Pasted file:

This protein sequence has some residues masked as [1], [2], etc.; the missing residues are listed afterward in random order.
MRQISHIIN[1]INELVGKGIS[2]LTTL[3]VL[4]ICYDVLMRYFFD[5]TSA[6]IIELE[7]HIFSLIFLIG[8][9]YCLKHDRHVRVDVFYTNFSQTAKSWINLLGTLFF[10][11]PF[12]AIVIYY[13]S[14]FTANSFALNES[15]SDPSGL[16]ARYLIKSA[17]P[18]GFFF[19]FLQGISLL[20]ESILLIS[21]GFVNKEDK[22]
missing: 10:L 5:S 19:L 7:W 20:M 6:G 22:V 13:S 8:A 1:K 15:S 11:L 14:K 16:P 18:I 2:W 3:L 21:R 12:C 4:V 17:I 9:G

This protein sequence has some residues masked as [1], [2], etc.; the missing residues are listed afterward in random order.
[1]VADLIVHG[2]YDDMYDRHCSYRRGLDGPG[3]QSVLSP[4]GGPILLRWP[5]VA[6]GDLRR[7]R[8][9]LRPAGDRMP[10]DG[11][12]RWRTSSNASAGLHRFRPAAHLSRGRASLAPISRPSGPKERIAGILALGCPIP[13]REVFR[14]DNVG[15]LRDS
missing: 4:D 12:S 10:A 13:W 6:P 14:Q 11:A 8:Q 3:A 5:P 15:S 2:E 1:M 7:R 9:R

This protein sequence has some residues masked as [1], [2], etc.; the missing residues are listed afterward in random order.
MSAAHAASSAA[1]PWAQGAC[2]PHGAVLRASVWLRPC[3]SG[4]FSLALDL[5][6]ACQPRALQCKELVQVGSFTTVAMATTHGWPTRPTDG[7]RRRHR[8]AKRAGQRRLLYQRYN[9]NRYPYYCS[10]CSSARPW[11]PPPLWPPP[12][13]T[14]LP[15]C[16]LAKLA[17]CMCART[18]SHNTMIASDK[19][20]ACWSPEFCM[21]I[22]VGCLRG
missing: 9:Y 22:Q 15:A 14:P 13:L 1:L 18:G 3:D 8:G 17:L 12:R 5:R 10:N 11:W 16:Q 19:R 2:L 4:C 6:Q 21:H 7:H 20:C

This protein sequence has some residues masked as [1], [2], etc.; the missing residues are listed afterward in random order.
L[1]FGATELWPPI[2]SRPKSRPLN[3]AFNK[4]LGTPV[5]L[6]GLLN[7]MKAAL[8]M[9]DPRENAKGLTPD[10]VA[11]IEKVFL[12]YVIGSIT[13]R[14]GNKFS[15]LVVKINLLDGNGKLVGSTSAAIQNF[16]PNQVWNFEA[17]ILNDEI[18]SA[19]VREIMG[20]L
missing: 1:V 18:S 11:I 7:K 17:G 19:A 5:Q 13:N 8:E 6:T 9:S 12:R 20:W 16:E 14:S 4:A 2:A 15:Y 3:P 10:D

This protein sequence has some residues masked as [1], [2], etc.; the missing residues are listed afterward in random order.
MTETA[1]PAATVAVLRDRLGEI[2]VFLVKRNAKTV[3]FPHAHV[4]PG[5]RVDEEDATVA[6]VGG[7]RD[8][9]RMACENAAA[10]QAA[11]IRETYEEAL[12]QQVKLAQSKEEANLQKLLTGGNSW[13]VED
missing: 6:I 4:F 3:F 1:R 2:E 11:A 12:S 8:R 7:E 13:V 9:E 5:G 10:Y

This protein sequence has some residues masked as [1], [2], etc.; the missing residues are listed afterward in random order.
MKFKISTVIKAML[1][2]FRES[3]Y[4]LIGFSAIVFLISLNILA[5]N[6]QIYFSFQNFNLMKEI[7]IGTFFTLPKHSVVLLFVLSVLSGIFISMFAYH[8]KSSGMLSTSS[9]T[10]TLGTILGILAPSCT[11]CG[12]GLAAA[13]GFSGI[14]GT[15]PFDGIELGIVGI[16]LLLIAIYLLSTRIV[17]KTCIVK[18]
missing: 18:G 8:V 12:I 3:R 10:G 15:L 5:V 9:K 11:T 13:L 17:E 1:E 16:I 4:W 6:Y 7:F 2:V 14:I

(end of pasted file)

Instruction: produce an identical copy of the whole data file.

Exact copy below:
This protein sequence has some residues masked as [1], [2], etc.; the missing residues are listed afterward in random order.
MRQISHIIN[1]INELVGKGIS[2]LTTL[3]VL[4]ICYDVLMRYFFD[5]TSA[6]IIELE[7]HIFSLIFLIG[8][9]YCLKHDRHVRVDVFYTNFSQTAKSWINLLGTLFF[10][11]PF[12]AIVIYY[13]S[14]FTANSFALNES[15]SDPSGL[16]ARYLIKSA[17]P[18]GFFF[19]FLQGISLL[20]ESILLIS[21]GFVNKEDK[22]
missing: 10:L 5:S 19:L 7:W 20:M 6:G 22:V 13:S 8:A 1:K 15:S 11:L 14:K 16:P 18:I 2:W 3:L 21:R 12:C 4:V 17:I 9:G

This protein sequence has some residues masked as [1], [2], etc.; the missing residues are listed afterward in random order.
[1]VADLIVHG[2]YDDMYDRHCSYRRGLDGPG[3]QSVLSP[4]GGPILLRWP[5]VA[6]GDLRR[7]R[8][9]LRPAGDRMP[10]DG[11][12]RWRTSSNASAGLHRFRPAAHLSRGRASLAPISRPSGPKERIAGILALGCPIP[13]REVFR[14]DNVG[15]LRDS
missing: 4:D 12:S 10:A 13:W 6:P 14:Q 11:A 8:Q 3:A 5:P 15:S 2:E 1:M 7:R 9:R

This protein sequence has some residues masked as [1], [2], etc.; the missing residues are listed afterward in random order.
MSAAHAASSAA[1]PWAQGAC[2]PHGAVLRASVWLRPC[3]SG[4]FSLALDL[5][6]ACQPRALQCKELVQVGSFTTVAMATTHGWPTRPTDG[7]RRRHR[8]AKRAGQRRLLYQRYN[9]NRYPYYCS[10]CSSARPW[11]PPPLWPPP[12][13]T[14]LP[15]C[16]LAKLA[17]CMCART[18]SHNTMIASDK[19][20]ACWSPEFCM[21]I[22]VGCLRG
missing: 9:Y 22:Q 15:A 14:P 13:L 1:L 18:G 3:D 8:G 17:L 12:R 5:R 10:N 11:W 16:Q 19:R 2:L 4:C 6:Q 21:H 7:H 20:C

This protein sequence has some residues masked as [1], [2], etc.; the missing residues are listed afterward in random order.
L[1]FGATELWPPI[2]SRPKSRPLN[3]AFNK[4]LGTPV[5]L[6]GLLN[7]MKAAL[8]M[9]DPRENAKGLTPD[10]VA[11]IEKVFL[12]YVIGSIT[13]R[14]GNKFS[15]LVVKINLLDGNGKLVGSTSAAIQNF[16]PNQVWNFEA[17]ILNDEI[18]SA[19]VREIMG[20]L
missing: 1:V 18:S 11:I 7:K 17:G 19:A 5:Q 13:N 8:E 6:T 9:S 12:R 20:W 16:E 14:S 4:A 2:A 15:Y 3:P 10:D

This protein sequence has some residues masked as [1], [2], etc.; the missing residues are listed afterward in random order.
MTETA[1]PAATVAVLRDRLGEI[2]VFLVKRNAKTV[3]FPHAHV[4]PG[5]RVDEEDATVA[6]VGG[7]RD[8][9]RMACENAAA[10]QAA[11]IRETYEEAL[12]QQVKLAQSKEEANLQKLLTGGNSW[13]VED
missing: 6:I 4:F 3:F 1:R 2:E 11:A 12:S 8:R 7:E 13:V 9:E 5:G 10:Y

This protein sequence has some residues masked as [1], [2], etc.; the missing residues are listed afterward in random order.
MKFKISTVIKAML[1][2]FRES[3]Y[4]LIGFSAIVFLISLNILA[5]N[6]QIYFSFQNFNLMKEI[7]IGTFFTLPKHSVVLLFVLSVLSGIFISMFAYH[8]KSSGMLSTSS[9]T[10]TLGTILGILAPSCT[11]CG[12]GLAAA[13]GFSGI[14]GT[15]PFDGIELGIVGI[16]LLLIAIYLLSTRIV[17]KTCIVK[18]
missing: 18:G 8:V 12:I 3:R 10:G 15:L 5:V 9:K 11:T 13:L 17:E 1:E 16:I 4:W 6:Y 7:F 2:V 14:I